One of the most used fielding positions in cricket is the mid-off, which is a little bit wider than, around 30-45 degrees, from the bowler’s run-up lane. This is a common area that’s exploited by batsmen for singles and doubles, hence a fielder is always needed to cut off them by standing at the mid-off. Since it is closer to the bowler, either a captain or a bowling partner takes up this position during a match.

A mid-on is the exact mirror opposite of a mid-off with the player standing at the leg-side. The aim remains the same, to stop singles at all costs.


This field position is situated on the leg side of a batsman at the edge of the circle, in front of the square angle. A mid-wicket fielder must be a fearless one, as a lot of powerful pull shots are played on that side and oftentimes, the job is to save a boundary.

Square Leg

It is easy to spot a square leg fielder as he or she stands closer to the leg umpire. As the name suggests, the square leg angle is on the same line as the batsman and the wicket, but on the leg side. A large chunk of runs are saved from this position as most of the hook, sweep and pull shots end up coming here.

Fine Leg 

Often standing exactly at the edge of the inner ring, a fine leg is thinner on the leg side as compared to a backward square leg. If a batsman likes flicking the ball exceedingly fine for boundaries then a fine leg works like a charm, like cutting off sweep shots against a spinner.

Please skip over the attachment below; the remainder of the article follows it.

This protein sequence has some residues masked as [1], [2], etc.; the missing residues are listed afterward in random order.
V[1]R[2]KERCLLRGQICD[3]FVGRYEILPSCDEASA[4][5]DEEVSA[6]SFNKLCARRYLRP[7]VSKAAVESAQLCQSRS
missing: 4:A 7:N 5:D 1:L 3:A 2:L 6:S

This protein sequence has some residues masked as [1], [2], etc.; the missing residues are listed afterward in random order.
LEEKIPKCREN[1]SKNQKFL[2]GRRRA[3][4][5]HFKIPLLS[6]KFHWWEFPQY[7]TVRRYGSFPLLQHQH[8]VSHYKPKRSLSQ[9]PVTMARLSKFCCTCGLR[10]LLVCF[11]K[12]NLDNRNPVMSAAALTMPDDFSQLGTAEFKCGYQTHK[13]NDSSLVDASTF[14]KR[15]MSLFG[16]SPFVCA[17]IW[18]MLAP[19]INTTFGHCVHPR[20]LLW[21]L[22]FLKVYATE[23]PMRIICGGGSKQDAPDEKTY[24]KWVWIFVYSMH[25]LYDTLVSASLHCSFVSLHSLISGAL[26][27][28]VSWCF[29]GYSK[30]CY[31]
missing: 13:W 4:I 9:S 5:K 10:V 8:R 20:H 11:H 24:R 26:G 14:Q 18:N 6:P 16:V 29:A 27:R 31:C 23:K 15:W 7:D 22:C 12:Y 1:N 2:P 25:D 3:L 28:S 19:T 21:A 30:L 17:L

Short Leg

The opposite of a silly point, a short leg is located on the batsman’s leg side. The strategy is the same, to grapple any chance of a dismissal if the batsman mishits the shot. Mostly used by spinners, a short leg requires a lot of protection as one has to stay very close to a batsman and can get hit on the leg.


How many different positions are there in cricket?

There are only nine additional fielding positions that can be occupied at any given moment out of the 11 players on the team, which includes the bowler and the wicketkeeper. The fielding team captain makes the tactical choice of where to put fielders.

What is a fly slip in cricket?

The posture known as "short fine third man" is called the fly slip. He is around the third or fourth slip from the batsman, but instead of catching the ball close to the keeper, he stands on the edge of the infield, like a man at cover, midwicket, mid-off, etc.

Where is Cow Corner?

A position between deep mid-wicket and wide long-on, it got its name from a section of the field which was safe for cows to graze on since relatively few batsmen would smash the ball there.

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Subhayan Dutta
Subhayan DuttaSports Writer

An M.A. in English Literature, Subhayan is an experienced journalist and sports writer. Having worked as a journalist at Hindustan Times, Subhayan covered diverse beats including sports, education, and health, showcasing his versatility and in-depth understanding of various subjects.